Could it be magic? No, it's marketing
By rights, we should be talking about how the Arctic Monkeys have stuck it to The Man with their radical and subversive internet campaign.
All that sort of thing. But we're so rock'n'roll crazee around here, in a "let's break all the rulze" sort of way, that we're going to talk about Take That instead. Even going to try to get a dialectic going about whether Arctic Monkeys are more sophisticatedly marketed than Take That ever were.
With their new album chasing up the charts - not new at all in fact, just another collection of greatest hits with some tarted-up, never-heard- before track tacked on at the end - Take That are a timely reminder of the fascinating music industry construct known as "Popenstein".
If you came in a bit late on this, the first perma-grinning and disturbingly stupid Popenstein creations were Menudo, a Puerto Rican boyband who operated a revolving-door policy: once a member hit the age of 16 he was discarded with alacrity and substituted with a gullible 12-year-old. Menudo were a scientific experiment which became the template for those who grinned professionally in their wake. Boyz II Men, Backstreet Boys, 'N Sync, and right up to those heinous modern-day creatures known as McFly.
A fascinating musico- sociological study back in the 1990s found that Popenstein bands lived or died by the frequency with which they included the words "love", "baby" and "heart" in their lyrics. Just taking the first word there, researchers found that Backstreet Boys used it 48 times on one album, while 'N Sync used it 77 times. There was a control group used in the study - namely, Pink Floyd. It transpired that the Floyd used the word "love" a total of zero times in their work.
Further research found that for a boyband to retain and expand on its fanbase, it had to have clearly identifiable characters so as to mop up differing demographic quadrants. Thus, a good boyband (as in commercially successful) would have a stong-but-silent type, a winsome heartthrob type and a goofy-but-appealing joker type.
Before you think this is all very neat and easy, consider the fluidity of certain bands. Take, for example, four very famous young men who used the words love, baby and heart to excess in their lyrics. They had a cute one, a serious one, a goofy one and a quiet one. Young girls screamed hysterically at their shows and their pictures adorned many a bedroom wall. They all dressed the same, had the same prototype haircuts and were told what to say in interviews by their manager. Their name was The Beatles. Before they took to the LSD, obviously.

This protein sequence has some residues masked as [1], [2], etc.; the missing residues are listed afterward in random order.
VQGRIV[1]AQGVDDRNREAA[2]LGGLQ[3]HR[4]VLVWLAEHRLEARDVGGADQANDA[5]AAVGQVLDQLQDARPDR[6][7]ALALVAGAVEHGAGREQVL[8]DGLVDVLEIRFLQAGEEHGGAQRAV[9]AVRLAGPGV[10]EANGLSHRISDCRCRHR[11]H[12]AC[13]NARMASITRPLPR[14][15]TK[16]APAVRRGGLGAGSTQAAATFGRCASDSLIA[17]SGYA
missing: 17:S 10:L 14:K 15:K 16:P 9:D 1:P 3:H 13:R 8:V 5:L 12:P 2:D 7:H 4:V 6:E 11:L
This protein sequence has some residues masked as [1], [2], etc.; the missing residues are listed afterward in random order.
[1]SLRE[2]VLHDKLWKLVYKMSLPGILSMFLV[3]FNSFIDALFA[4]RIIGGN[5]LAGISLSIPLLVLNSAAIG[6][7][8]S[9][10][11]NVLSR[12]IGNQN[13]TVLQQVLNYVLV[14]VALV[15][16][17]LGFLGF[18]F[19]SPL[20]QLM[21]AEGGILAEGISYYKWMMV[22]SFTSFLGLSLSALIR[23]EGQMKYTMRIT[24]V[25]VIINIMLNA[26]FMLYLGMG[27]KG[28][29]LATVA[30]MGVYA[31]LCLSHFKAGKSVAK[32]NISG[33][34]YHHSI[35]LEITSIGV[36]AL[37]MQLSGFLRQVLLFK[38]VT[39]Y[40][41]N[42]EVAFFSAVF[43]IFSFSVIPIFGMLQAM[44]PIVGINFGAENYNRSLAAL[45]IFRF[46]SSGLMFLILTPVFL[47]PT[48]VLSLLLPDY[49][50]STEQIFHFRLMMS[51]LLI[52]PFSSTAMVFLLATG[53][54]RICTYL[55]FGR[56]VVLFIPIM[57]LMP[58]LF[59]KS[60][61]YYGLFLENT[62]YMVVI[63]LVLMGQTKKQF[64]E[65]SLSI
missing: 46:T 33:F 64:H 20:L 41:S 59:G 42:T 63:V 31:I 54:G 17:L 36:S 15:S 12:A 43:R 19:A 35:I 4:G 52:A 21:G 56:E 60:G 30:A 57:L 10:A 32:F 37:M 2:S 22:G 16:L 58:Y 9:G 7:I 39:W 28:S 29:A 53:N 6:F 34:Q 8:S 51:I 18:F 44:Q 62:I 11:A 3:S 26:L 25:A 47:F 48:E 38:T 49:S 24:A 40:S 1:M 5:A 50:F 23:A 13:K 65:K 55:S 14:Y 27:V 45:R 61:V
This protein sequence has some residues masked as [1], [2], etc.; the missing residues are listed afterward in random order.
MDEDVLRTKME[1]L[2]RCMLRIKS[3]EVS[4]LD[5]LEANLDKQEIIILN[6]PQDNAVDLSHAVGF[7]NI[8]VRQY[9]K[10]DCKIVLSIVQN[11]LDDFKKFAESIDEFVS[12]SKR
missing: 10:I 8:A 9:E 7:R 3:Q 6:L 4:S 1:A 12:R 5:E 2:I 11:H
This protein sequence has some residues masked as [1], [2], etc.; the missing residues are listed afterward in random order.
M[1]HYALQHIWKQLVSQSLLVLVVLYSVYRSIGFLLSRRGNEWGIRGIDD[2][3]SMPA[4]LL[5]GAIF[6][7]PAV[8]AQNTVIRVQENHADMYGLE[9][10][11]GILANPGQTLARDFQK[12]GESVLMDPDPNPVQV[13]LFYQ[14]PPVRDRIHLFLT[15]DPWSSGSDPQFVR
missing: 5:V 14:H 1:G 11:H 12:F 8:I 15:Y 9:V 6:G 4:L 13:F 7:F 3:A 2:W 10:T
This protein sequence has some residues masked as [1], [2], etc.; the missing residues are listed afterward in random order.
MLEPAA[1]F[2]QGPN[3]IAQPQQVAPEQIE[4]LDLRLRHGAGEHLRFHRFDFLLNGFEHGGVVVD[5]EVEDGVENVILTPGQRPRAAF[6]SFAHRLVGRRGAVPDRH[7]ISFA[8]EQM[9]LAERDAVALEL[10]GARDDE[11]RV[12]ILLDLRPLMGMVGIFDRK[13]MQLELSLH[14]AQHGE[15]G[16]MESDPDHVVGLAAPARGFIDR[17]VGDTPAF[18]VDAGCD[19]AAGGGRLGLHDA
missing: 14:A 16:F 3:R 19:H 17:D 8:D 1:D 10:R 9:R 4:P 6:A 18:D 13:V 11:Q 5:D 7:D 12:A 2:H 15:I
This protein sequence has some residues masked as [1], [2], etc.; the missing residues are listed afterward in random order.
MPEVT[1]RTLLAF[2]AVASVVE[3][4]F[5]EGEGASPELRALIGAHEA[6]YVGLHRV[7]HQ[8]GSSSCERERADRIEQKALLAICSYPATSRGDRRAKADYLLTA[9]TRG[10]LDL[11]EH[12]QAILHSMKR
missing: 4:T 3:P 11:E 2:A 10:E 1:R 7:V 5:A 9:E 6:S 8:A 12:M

It's never all what it seems, or as easily predictable as you might think, in the Popenstein world. The most successful writer of songs for boy/girl bands, one Max Martin, used to be in a Swedish death metal band. And the person who wrote all of Atomic Kitten's songs used to be on the indier-than-thou Factory Records label (Joy Division et al) - Andy McCluskey from Orchestral Manoeuvres in the Dark.
And you think a boyband and a girlband are interchangeable marketing devices? Think again. As McCluskey, who should know, has it: "Girlbands have to survive on instinct, wit, talent and quality of a song. It's a piece of piss in a boyband. You can write the most contrived drivel for them and sell millions because teenage girls are in love with the members."
You could argue the case that the reason Arctic Monkeys got to No 1 in the singles charts was by dint of a shrewder "hit the target market" campaign than Take That would even have dreamed of. Through assiduous use of mailing lists, web links and blogging, these cheeky Monkeys have become the new indie sensations, now being spoken of in the same superlative breath as Franz Ferdinand and Kaiser Chiefs.
It's never what it seems in the music industry, and sometimes it's not even what it seems to seem. One thing we know for sure, though: the release of the new Take That album is conclusive proof that love isn't just blind. It's deaf as well.